The Southwestern Historical Quarterly, Volume 18, July 1914 - April, 1915 Page: 57
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Beginnings of Secession Movement in Texas
adopted pledging the delegates to support the nominees of the
convention.3" Hardin R. Runnels and Frank R. Lubbock were
nominated for governor and lieutenant-governor, respectively.
Lubbock canvassed the entire state before the election. Houston
and Jesse Grimes, as independent Democrats, announced them-
selves as applicants for the governorship and lieutenant-governor-
ship, respectively. The canvass of 1857 was styled "Houston
versus Democracy." Many bitter and acrimonious speeches were
delivered during the summer. The attack on Houston by the
opposition press was severe. His whole record as United States
Senator was reviewed, and condemned. He was accused of vin-
dicating before the Senate a petition of three thousand New
England abolition clergymen, and of voting against all bills in the
interest of slavery; of blaming the frontier settlers for the Indian
outrages; of preaching submission to Fremont; of advocating
secret political conventions; and of using the Baptist Church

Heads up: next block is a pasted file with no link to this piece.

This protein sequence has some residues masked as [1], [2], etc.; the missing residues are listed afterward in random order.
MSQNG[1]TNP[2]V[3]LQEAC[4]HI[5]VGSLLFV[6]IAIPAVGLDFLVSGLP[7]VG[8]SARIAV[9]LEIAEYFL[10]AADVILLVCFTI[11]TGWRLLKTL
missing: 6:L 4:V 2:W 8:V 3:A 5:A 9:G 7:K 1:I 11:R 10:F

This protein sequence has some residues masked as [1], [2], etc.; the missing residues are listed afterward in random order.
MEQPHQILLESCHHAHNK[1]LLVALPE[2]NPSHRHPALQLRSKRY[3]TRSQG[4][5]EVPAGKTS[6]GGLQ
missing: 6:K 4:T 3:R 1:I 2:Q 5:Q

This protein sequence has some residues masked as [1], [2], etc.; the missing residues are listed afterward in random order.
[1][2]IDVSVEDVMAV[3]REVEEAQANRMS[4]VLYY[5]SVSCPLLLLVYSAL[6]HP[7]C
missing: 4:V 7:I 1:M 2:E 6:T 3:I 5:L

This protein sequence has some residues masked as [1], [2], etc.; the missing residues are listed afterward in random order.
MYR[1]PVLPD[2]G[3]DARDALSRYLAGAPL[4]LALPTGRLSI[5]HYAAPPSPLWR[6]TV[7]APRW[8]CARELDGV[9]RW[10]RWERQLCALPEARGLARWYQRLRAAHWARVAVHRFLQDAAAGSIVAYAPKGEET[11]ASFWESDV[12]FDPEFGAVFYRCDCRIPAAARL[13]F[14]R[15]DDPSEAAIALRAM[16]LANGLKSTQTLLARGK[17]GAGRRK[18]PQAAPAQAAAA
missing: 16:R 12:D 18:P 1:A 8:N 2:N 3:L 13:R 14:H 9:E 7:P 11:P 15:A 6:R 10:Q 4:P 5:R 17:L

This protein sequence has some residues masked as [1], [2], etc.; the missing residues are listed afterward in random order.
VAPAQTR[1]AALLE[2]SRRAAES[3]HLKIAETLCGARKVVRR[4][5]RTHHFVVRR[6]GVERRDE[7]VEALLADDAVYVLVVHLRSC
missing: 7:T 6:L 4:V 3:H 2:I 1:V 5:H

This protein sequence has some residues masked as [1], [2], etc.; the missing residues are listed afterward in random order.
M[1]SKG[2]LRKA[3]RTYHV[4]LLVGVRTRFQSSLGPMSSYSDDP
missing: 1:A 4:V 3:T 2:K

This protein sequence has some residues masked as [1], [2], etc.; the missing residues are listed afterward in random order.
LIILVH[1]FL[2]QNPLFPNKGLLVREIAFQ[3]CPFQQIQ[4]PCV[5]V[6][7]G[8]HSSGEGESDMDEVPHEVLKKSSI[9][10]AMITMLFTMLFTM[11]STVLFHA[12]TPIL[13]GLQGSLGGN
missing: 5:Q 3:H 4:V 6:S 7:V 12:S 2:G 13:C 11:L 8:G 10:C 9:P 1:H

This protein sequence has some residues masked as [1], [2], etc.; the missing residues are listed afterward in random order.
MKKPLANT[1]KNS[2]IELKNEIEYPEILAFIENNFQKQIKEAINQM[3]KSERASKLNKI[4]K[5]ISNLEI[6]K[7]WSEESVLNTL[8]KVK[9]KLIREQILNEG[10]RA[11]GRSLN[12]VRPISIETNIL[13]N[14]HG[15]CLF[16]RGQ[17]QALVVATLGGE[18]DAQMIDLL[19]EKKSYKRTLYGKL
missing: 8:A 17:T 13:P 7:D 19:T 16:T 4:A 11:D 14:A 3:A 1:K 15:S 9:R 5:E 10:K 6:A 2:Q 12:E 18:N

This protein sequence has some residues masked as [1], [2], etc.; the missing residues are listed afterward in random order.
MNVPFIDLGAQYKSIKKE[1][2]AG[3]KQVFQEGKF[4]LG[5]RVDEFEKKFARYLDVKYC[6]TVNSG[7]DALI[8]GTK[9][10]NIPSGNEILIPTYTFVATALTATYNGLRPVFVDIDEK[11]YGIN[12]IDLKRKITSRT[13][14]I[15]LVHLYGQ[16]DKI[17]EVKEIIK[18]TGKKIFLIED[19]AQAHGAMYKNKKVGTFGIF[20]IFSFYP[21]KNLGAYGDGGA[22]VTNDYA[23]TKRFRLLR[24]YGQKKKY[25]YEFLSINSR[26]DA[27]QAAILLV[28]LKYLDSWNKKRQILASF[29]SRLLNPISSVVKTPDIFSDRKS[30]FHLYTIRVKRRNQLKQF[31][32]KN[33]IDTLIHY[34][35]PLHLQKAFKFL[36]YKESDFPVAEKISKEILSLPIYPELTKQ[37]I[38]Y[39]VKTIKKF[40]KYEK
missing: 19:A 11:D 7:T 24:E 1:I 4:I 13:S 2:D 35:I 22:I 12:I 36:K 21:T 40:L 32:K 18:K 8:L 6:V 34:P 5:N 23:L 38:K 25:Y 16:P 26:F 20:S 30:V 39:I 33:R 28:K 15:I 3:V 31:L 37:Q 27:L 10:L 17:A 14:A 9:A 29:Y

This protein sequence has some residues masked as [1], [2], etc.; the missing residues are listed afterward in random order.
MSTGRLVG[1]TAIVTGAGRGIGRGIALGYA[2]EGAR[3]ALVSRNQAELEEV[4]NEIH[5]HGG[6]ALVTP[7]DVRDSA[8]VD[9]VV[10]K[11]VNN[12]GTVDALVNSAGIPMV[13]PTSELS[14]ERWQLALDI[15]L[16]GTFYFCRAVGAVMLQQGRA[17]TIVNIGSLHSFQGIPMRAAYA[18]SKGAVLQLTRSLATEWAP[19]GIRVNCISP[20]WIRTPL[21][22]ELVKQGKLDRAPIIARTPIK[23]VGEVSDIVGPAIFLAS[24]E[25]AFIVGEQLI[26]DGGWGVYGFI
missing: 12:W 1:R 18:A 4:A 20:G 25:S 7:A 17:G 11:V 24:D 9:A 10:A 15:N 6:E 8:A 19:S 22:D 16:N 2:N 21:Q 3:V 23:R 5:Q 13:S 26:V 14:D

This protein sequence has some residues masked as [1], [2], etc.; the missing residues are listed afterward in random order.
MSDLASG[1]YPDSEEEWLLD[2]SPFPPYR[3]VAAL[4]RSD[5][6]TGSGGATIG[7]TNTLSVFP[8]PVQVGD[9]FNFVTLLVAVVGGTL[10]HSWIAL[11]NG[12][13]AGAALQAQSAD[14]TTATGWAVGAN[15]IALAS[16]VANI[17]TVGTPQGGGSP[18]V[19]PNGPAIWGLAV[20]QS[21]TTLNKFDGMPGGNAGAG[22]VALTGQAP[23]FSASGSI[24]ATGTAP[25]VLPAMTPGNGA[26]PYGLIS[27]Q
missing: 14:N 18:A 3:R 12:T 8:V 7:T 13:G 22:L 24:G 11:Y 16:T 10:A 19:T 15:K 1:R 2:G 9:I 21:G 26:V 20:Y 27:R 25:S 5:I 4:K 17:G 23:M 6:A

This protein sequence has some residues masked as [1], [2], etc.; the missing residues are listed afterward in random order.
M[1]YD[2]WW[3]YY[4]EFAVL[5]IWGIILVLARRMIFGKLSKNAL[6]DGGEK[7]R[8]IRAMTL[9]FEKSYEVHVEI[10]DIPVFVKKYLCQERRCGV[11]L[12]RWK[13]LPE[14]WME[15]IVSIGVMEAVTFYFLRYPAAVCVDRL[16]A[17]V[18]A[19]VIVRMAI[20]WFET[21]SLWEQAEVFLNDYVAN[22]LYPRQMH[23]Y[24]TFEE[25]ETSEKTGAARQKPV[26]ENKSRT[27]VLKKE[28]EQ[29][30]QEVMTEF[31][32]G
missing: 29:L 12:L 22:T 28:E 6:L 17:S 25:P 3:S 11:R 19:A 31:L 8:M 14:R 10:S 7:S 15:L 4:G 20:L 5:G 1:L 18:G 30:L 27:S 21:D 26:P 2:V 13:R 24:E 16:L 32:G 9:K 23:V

for the purpose of advancing his political prospects.84 Houston
was supported by the Union Democrats and the remnants of
the Whig and Know-Nothing parties. The struggle culminated
in the election of Runnels and Lubbock by nearly ten thousand
majority. The people had not yet forgiven Houston for his
support of the Kansas-Nebraska bill.
One of the duties of the seventh legislature, that met November
2, 1857, was to elect two United States Senators, one to fill the
unexpired term of Senator Rusk who had recently died, and an-
other to fill Senator Houston's place whose term would expire
in 1858. Houston stood for re-election, but the pro-slavery Dem-
ocratic strength was too great. John Hemphill received the cau-
cus nomination and was elected.
8s"Resolved, That this convention will support no person as a nominee
for any office or place of trust unless fully satisfied by his acts and dec-
larations, or the assurance of his friends 'to the convention, that he is
fully united with the Democratic party upon all the issues now existing
between them and their opponents, and that such nominee shall abide the
decision of this convention and support all the nominees with zeal and
fervency."-lubbock, Six Decades in Texas, 209.
8"State Gazette, July 1, 1857.
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Texas State Historical Association. The Southwestern Historical Quarterly, Volume 18, July 1914 - April, 1915, periodical, 1915; Austin, Texas. (texashistory.unt.edu/ark:/67531/metapth101064/m1/63/: accessed August 18, 2017), University of North Texas Libraries, The Portal to Texas History, texashistory.unt.edu; crediting Texas State Historical Association.